Tuesday, September 19, 2006

The best native climber

Reports have been coming in to me that the clematis is in flower on the Rimutaka Hill road. Friend after friend has been telling me that the trees are wreathed with the shining white flowers of Clematis paniculata, so this weekend I made a short trip out into the countryside to see whether the rumours are true.
Sure enough, the puawhananga are in flower and what a brilliant sight they make – surely the most brilliant of the native clematis, and also one of the most attractive of all native flowering plants.
There are hundreds of Clematis species scattered all over the temperate world, and of course, very many more hybrids and varieties. New Zealand has its share of these species and they include some very interesting plants, but the star is the puawhananga.
For many years this was hardly grown in gardens even though it was widely known. That may be due to simple sexual discrimination. Female and male flowers are borne on different plants. The male flowers are bigger and more attractive. In the past nurserymen have tended to offer plants that have been gathered from the wild and they take a long time to flower, then, when they do flower, the flowers have not been of the best quality.
Fortunately, nurserymen have learnt how to grow these beauties from cuttings (it is not easy from wild plants) and now we can have selected forms with known characteristics.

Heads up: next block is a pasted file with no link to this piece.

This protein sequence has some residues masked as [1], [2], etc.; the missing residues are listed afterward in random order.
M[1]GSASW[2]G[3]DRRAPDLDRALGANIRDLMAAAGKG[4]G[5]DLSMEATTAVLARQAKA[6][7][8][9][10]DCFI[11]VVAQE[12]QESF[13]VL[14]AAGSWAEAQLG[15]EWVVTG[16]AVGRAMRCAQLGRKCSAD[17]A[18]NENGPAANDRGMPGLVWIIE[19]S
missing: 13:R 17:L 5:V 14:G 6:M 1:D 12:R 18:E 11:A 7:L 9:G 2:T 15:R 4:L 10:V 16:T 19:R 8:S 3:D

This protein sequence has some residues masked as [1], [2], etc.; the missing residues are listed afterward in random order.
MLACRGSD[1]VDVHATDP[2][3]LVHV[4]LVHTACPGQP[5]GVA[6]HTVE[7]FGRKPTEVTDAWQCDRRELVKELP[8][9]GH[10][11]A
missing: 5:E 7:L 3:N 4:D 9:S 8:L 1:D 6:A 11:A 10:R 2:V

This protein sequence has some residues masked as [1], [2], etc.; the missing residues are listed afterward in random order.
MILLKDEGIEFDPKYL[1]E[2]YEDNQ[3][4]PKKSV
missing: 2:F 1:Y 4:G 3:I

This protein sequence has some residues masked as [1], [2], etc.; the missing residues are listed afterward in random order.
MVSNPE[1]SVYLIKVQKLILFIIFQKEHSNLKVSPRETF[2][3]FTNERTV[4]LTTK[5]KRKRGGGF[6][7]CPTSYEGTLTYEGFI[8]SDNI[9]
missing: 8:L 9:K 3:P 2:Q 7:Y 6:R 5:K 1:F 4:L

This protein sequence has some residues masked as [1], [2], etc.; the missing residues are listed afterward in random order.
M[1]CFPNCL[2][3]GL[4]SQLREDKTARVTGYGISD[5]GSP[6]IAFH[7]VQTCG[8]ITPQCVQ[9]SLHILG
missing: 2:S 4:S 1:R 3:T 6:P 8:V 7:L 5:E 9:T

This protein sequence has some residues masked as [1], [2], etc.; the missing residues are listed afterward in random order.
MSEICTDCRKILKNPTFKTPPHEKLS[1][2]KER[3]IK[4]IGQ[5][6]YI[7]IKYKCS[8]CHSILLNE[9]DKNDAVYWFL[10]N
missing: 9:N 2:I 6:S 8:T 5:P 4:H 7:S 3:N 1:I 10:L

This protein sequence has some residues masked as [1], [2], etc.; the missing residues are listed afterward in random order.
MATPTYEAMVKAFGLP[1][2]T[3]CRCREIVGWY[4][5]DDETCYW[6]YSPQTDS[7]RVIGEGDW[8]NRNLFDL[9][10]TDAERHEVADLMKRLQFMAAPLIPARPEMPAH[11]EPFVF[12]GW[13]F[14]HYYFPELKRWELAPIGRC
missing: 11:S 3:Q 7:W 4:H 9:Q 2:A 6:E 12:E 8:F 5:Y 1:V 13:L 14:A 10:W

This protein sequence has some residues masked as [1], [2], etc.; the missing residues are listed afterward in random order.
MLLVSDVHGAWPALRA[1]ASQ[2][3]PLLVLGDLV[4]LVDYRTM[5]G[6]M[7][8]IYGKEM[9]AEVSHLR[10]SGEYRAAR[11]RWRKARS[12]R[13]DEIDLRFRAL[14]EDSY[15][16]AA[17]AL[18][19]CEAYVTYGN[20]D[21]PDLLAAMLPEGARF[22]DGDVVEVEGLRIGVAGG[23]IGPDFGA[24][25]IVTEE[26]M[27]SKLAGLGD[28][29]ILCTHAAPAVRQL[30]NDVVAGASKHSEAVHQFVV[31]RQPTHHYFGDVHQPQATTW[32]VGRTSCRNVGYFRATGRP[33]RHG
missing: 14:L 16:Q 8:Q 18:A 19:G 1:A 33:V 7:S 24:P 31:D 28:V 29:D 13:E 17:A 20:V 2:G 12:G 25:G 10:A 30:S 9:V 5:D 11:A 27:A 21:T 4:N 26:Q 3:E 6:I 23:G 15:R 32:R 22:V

Probably the best of these is ‘Serenity,’ selected from wild plants growing in Canterbury and with flowers that can be over 110 mm wide.
To grow any Clematis paniculata properly you need to bear in mind the conditions it favours in the wild. To put it crudely, it needs its head in the sun and its bum in the shade.
In the wild, these plants grow in the litter at the bottom of the forest floor. They grow in friable humus-rich soil that is both cool and, usually at least, moist. In the garden, they need similar conditions, with perhaps a deep mulch on the soil. It pays to plant this near a tree or shrub that it can scramble up, although it will grow perfectly well along a fence. If grown along a fence do remember that it will need a cool root run and cannot cope with hot and dry soil conditions.
In the wild these plants grow with very long stems – in fact, it is sometimes very hard to track back from the flowers to see where the roots are. As they wander through the scrub, they tend to lose many leaves from the lower portions of the stems and this can be a problem in the garden if the plant is grown along a fence.
‘Serenity’ is, as you would expect from a southern plant, a hardy form of this species but a hybrid based on C. paniculata is even hardier. ‘Purity’ also originates from Canterbury and is perhaps one of the hardiest of all evergreen flowering climbers.
It flowers later than ‘Serenity’ – mid-October rather than mid-September- and its flowers are slightly tinted, indicative of its hybrid origin. The flowers have a distinct green colouring when first open, but fade to a pale cream if grown in light shade. In full sun the flowers turn pure white.
Again, this needs a deep cool root run to succeed well, but once established can cope with extensive periods of drought. However, it cannot cope with a dry and warm site so plant in under shrubs or trees for best display.
This is better than ‘Serenity’ for fence line plantings as it has long flowering stems that droop down, giving a dramatic floral display. If you decide to grow it along a fence line just bear in mind that this one loses foliage along the stem too, so it probably pays to cut it back by about a half after each flowering.

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